What do you do once your smartphone loses its luster? If you are like most consumers, you probably buy a new model and discard the old one in the trash. But have you ever asked yourself where it ends up after that? Unfortunately, the route of the common gadget is less than glamorous after it is thrown away. Like most ex-smartphones, yours might also be dumped in a massive landfill somewhere in the world.
Over 130 million cell phones are discarded in the United States every year and shipped off to be recycled in developing nations like Africa. This trend is also expected to increase as demand for the latest mobile technologies grows. This growth seems imminent as well. Apple sold over 3 million iPhone 6s in the first three weeks of the phone’s launch.
Where do cast-off cell phones go to die? What are the toxic impacts of ex smartphones on the environment? Let’s find out.
It Poisons The Ground
Most electronic waste usually ends up in unmanaged trash heaps across the globe. Discarded smartphones make up a sizeable portion of these heaps as do other forms of e-waste. The waste leaks corrosive chemicals into the ground. In China, for example, ex smartphones usually end up in unregulated dumping sites in areas such as Guiyu. The ash that is collected from burning piles of e-waste ends up in the city’s canals and streams. Once the toxins in the ash reach the water supply they poison the city’s groundwater and wells.
It Poisons People
Gold is used as a conductor in cell phones. Once your phone ends up in a landfill, you can bet that someone will try to harvest the precious metal in it. This task is usually reserved for workers in developing nations like Africa. For instance, workers in countries like Congo, make a living by mining gold from circuit boards in smartphones.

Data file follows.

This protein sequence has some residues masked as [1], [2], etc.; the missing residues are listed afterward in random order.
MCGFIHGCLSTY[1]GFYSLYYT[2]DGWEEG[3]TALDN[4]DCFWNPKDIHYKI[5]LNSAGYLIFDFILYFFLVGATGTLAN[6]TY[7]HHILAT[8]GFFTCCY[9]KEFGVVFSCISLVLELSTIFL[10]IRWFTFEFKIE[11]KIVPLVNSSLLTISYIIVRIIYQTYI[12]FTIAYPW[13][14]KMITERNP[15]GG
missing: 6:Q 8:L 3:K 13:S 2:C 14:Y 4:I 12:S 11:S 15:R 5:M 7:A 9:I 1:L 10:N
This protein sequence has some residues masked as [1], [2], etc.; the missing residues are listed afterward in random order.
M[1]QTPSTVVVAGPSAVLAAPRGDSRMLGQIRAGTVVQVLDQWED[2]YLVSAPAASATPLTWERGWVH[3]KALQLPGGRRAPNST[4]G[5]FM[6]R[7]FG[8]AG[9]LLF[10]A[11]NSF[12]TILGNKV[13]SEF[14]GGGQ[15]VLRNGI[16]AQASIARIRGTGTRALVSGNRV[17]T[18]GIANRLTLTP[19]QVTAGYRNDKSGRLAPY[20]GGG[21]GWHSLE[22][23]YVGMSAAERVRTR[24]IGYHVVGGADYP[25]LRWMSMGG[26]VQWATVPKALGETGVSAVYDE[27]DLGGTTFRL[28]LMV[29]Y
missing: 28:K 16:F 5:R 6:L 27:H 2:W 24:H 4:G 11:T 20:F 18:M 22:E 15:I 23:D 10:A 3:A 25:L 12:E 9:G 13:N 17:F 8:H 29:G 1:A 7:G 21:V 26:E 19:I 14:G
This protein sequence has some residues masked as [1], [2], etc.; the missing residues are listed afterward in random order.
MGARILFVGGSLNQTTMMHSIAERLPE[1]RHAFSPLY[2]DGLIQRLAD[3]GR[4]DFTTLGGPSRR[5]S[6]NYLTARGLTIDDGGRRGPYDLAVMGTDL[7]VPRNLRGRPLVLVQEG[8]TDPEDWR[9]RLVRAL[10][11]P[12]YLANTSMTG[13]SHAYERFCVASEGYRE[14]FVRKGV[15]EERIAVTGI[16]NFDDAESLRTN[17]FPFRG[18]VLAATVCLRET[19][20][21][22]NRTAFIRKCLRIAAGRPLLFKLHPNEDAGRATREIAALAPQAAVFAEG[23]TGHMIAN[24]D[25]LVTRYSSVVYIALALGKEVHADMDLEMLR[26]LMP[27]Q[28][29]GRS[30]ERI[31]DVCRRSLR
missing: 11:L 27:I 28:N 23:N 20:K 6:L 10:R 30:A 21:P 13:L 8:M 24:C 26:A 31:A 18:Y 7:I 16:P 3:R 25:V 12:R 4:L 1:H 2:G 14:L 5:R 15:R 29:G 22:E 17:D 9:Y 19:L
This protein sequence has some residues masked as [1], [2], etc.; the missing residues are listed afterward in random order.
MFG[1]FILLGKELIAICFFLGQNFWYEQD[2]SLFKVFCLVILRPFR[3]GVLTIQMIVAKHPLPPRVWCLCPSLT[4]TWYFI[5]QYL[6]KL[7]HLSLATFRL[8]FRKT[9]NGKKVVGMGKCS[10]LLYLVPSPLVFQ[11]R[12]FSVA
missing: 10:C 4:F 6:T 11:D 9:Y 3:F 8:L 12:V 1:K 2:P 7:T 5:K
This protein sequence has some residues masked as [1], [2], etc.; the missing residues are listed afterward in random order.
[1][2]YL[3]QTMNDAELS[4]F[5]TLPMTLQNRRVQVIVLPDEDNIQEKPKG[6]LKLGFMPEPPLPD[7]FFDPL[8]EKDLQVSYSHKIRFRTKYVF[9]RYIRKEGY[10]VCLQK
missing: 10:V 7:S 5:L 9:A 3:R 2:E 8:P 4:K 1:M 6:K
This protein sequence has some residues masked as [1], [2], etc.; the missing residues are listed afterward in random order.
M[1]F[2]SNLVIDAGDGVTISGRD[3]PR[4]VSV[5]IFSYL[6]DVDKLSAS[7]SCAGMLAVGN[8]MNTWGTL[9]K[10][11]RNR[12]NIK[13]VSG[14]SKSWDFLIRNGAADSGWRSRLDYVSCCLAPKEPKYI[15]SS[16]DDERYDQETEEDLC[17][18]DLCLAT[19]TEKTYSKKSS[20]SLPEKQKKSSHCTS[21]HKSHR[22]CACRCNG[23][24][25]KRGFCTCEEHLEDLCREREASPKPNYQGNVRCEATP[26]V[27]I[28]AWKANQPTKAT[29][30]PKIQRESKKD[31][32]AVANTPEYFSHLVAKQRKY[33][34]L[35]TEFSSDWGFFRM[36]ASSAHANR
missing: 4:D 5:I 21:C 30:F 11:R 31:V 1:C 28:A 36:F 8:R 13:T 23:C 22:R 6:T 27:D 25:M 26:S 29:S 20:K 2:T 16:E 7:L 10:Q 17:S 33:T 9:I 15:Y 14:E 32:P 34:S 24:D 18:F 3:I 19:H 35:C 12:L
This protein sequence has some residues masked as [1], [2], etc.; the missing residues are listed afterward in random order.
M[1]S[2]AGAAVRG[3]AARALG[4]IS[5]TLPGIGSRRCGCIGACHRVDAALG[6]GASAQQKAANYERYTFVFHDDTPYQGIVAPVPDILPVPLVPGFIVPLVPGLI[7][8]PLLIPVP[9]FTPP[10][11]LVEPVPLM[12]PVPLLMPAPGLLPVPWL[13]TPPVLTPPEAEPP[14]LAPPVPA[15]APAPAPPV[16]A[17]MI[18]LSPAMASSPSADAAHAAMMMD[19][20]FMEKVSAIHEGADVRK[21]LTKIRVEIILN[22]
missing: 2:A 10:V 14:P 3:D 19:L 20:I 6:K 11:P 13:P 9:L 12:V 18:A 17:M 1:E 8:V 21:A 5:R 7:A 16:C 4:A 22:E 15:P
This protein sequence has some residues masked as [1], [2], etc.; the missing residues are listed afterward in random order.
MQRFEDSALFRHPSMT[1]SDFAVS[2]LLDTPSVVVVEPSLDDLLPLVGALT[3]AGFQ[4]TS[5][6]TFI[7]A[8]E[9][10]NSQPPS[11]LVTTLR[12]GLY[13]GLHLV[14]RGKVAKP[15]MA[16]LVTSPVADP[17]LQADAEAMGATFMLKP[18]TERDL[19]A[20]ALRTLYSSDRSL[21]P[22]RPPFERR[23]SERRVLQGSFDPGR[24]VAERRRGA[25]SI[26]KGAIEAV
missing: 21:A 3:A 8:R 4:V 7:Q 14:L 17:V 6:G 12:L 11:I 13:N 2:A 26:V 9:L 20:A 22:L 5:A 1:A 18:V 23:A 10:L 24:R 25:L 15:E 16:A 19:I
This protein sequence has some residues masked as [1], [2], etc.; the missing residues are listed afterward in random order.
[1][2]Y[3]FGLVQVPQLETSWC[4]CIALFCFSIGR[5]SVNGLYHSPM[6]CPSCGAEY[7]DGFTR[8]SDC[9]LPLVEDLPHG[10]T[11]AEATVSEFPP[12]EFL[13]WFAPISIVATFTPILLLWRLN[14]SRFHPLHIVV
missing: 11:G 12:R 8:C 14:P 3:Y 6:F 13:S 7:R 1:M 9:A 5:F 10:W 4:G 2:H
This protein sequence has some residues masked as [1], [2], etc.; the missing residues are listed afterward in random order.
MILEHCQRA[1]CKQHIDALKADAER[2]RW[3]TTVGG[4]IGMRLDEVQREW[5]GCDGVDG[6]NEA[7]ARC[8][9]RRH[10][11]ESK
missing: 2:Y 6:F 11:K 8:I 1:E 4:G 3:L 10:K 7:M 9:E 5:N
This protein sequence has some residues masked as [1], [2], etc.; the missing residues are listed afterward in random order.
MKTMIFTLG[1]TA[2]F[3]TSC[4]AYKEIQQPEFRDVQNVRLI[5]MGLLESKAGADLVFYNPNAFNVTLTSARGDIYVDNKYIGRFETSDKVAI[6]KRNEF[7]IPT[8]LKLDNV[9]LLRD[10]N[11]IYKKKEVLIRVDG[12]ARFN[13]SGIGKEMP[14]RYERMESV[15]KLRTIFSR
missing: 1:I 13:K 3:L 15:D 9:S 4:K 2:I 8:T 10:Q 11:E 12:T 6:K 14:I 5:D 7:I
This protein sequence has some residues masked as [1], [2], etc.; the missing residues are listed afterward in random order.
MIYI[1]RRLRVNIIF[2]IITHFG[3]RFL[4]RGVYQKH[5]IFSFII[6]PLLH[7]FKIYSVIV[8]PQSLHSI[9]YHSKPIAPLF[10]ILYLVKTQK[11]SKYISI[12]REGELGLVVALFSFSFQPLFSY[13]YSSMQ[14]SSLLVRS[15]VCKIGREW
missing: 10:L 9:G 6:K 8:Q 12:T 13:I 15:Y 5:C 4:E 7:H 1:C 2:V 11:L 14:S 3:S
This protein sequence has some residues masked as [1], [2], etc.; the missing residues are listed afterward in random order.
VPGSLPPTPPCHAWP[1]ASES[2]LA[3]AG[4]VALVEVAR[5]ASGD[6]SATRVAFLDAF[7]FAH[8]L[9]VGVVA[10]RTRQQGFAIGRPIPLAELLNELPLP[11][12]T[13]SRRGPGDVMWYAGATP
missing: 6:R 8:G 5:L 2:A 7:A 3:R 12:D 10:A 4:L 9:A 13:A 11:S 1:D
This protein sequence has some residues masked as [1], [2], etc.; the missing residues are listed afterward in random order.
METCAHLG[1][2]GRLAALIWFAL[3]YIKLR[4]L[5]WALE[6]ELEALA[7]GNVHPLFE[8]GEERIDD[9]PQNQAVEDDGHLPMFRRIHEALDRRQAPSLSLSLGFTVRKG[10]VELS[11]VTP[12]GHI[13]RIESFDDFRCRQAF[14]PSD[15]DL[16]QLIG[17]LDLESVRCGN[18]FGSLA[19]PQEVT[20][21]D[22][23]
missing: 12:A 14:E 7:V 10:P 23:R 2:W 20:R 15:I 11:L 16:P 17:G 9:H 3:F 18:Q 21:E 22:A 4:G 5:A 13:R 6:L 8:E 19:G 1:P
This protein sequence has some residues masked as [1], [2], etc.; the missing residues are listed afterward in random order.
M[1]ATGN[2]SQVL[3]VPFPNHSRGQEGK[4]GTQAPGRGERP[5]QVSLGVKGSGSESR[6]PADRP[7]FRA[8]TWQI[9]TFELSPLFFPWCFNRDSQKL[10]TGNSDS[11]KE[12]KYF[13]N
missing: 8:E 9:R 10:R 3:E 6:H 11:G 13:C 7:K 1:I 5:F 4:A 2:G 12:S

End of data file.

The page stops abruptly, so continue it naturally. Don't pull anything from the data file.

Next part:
Since these harvesting processes are usually manual, they often have adverse effects on human health. For example, over 80% of the children suffer from respiratory illnesses due to unsafe e-waste recycling processes in Guiyu.
It May Poison You
Do you think that an ex smartphone cannot kill you if it is burned miles away? Think again. It’s true that the US ships its e-waste in developing countries and away from where you live. However, unsafe recycling practices in these nations also contribute to a universal threat – global warming. In fact, environmentalists like Ted Redmond predict that this “volume of man-made atmosphere” might “stay there for a century or more with its impacts not being fully felt for decades to come.”
Can an ex smartphone be killing you? Cast-off Smartphones make up a huge portion of the world’s e-waste. The toxic implications of unsafe e-waste recycling are hard to ignore as well. It is also predicted that over 2 billion people will own smartphones this year and that number is only expected to grow. Once these phones turn obsolete, it seems that they too will be discarded and add to the toxicity.
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